Biophilic Design and Wellness: An Introduction

If you’ve never heard the term “biophilic design,” you’re not alone. But while its name isn’t commonplace knowledge for everyone, its effects and benefits certainly are. This week, we’re introducing you to the concept on a broad level, and in future posts, we’ll take a deeper look at each element and why it is so critical to creating a space that promotes both health and sensory exploration.

If you’ve ever felt a pull or connection to nature – to heal, explore, or relax – then you’ve experienced the idea behind biophilic design directly.

 
  In this kitchen design, biophilic elements are widely present with unobstructed views of nature and potted plants indoors. / Design by    Vela Creative   , Photo by Spacecrafting

In this kitchen design, biophilic elements are widely present with unobstructed views of nature and potted plants indoors. / Design by Vela Creative, Photo by Spacecrafting

 

At its core, biophilic design is designing for people as biological organisms, respecting the mind-body systems as indicators of health and well-being in the context of what is locally appropriate and responsive. It has roots in a concept known as “biophilia,” which, according to E.O. Wilson, is “a concept that humans have an innate desire to connect with nature and natural systems, [and] that we are genetically predisposed to prefer nature and natural scenery.”

While this is an important concept, it’s even more timely when considering how the appeal of nature strengthens as more people choose to live in populated urban environments. Where there is a lack of an abundance of nature, we must work to create it in our spaces in order to access its innate benefits.

 
  A hidden bar opens up onto an indoor atrium that has intentionally-placed obscured indoor views with a highly textured brick wall. In this space, there is even room for a koi pond, though it is not currently in use. Because this home has many windows and skylights, cloud movements affect the room lighting, changing throughout the day and creating varying light patterns in the process. / Design by    Vela Creative   , Photo by Spacecrafting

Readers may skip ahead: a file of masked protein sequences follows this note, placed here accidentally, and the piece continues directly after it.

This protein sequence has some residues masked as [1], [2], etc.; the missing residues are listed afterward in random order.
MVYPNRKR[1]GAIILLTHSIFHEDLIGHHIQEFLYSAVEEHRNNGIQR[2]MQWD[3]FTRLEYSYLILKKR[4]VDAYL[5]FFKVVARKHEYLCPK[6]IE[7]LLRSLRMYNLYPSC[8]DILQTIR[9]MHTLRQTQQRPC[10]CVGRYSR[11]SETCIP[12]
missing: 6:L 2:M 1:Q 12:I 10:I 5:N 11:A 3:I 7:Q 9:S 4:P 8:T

A hidden bar opens up onto an indoor atrium that has intentionally-placed obscured indoor views with a highly textured brick wall. In this space, there is even room for a koi pond, though it is not currently in use. Because this home has many windows and skylights, cloud movements affect the room lighting, changing throughout the day and creating varying light patterns in the process. / Design by Vela Creative, Photo by Spacecrafting

 

 Designing with this in mind, we incorporate biophilic elements into our work using interior materials and forms that evoke nature in a space and give an aesthetic that doesn’t copy nature, but rather, reflects it indoors.  

The result is inspirational, restorative, healthy, and integrative. In fact, research has shown that biophilic design impacts cognitive functionality and performance, psychological health and well-being, and physiological health and well-being. These health benefits occur when perceived geometries remind us of natural forms and our surroundings remind us of living structures. In a sense, our bodies feel as if these spaces are alive, giving us a dose of invigoration. With results like that, it’s no wonder why we love to use it in our work.

  In this kitchen, potted herbs both offer easy access for cooking and provide natural smells that bring the concept of biophilic design to life. / Design by    Coco Lapine

In this kitchen, potted herbs both offer easy access for cooking and provide natural smells that bring the concept of biophilic design to life. / Design by Coco Lapine

So, as we dive deeper into this series, remember that living with biophilia in mind is about more than following current trends or choosing an eye-popping color. It’s about using our environments to access a higher level of function and fulfillment and experiencing wellness within our personal spaces.

With biophilic design, life is truly about living. And that is certainly an ideal worth pursuing.

 

By Megan Johansson, Contributor to Vela Creative

Megan Johansson